Restoring shallow bank habitats in Florida Keys National Marine Sanctuary

September 2018

When boats ground in Florida Keys National Marine Sanctuary, they can damage fragile ecosystems like seagrass beds and shallow banks. Learn how we and our partners work to restore these vital habitats in our video!


Today we're looking at shallow water banks.

I'm going to be looking at an area that was restored because of vessel groundings.

We're trying to study the recovery rates of these groundings and develop new techniques to restore these groundings faster.

When a vessel grounds, it creates an excavation.

That destroys the seagrass and the community of the ecosystem.

And this community takes about eight to 20 years to recover without an intervention.

So we want to do restoration.

All these groundings collide with each other and eventually they break apart the ecosystem and we lose all the services that ecosystem provides.

It's important for many reasons.

First of all, because of the services lost.

What I mean by services, I mean the service that the seagrass community gives to the environment, such as primary production or to serve as a nursery for animals to live in.

And we bring back the services to the environment so there's more space for animals to grow, as a nursery for animals, so we're returning back to the ecosystem what was lost due to human impact.

Here in Florida for example, our rate of boating activity and boating licenses is increasing drastically.

And with that comes the impact on the resources.

We are trying to develop a technique to restore these sites faster and to try to return the services to the ecosystem.

What I mean by restore, what we did was restore the topography of the injury.

We fill it up with calcium carbonate sediments, crushed, small particles.

We fill it all up almost to grade and then we cap them with a sediment tool, it's almost like a big sock, about one meter long by 20 centimeters wide.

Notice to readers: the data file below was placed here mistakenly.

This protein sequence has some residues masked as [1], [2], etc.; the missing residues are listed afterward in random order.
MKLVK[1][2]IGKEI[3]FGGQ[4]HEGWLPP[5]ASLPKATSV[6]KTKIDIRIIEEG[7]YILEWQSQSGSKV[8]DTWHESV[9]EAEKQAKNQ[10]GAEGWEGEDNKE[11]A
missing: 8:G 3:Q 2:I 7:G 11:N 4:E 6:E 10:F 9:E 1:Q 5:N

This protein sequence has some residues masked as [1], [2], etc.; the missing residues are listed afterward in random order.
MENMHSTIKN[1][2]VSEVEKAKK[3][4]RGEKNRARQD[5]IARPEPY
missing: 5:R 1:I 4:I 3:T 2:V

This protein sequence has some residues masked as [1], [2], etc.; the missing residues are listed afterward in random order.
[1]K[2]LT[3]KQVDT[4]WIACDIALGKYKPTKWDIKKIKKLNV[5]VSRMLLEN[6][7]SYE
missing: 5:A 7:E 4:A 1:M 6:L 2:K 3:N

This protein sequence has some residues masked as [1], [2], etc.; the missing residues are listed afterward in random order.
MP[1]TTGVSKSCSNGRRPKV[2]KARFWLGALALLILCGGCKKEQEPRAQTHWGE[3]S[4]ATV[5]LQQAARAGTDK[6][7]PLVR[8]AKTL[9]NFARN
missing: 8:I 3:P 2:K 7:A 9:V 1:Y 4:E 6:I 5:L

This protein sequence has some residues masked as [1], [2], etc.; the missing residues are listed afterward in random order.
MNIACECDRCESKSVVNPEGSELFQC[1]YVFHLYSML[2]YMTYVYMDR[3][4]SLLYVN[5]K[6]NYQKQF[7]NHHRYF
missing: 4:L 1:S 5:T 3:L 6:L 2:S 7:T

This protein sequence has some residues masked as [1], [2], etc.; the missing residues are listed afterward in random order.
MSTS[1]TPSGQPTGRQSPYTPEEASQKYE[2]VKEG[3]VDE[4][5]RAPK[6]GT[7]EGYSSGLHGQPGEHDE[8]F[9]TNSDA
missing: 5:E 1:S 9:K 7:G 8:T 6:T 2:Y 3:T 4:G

And then we cap the injury and plant it, and we introduce fertilizer via bird stakes.

That's what we did today.

We went to look at them and this grounding took about a year and a half to get restored.

Without the restoration, it would have taken 20 years, or most likely it would have never been restored because it fragments the ecosystem.

So you have a bank that's been hit several times by vessels, eventually those groundings collide with each other and it breaks the bank apart.

These banks, they formed thousands of years ago, or ten thousands of years ago or more.

They used to be small bottom communities, and they started getting bigger and bigger, grabbing sand particles, creating these little tiny islands and eventually they'll become mangrove islands.

I would tell them to make sure that they know where they're going to, to familiarize themselves with the waters, be familiar with the boat that they're using, make sure they read the charts, and all the signs that are on the boat ramp.

Make sure they know how to read the water.

If the water is shallow, stay away from it.

If you see the water is brown, it's getting shallow.

And just to be cautious, that the ecosystems are very precious environments.

If we keep destroying them then they'll disappear.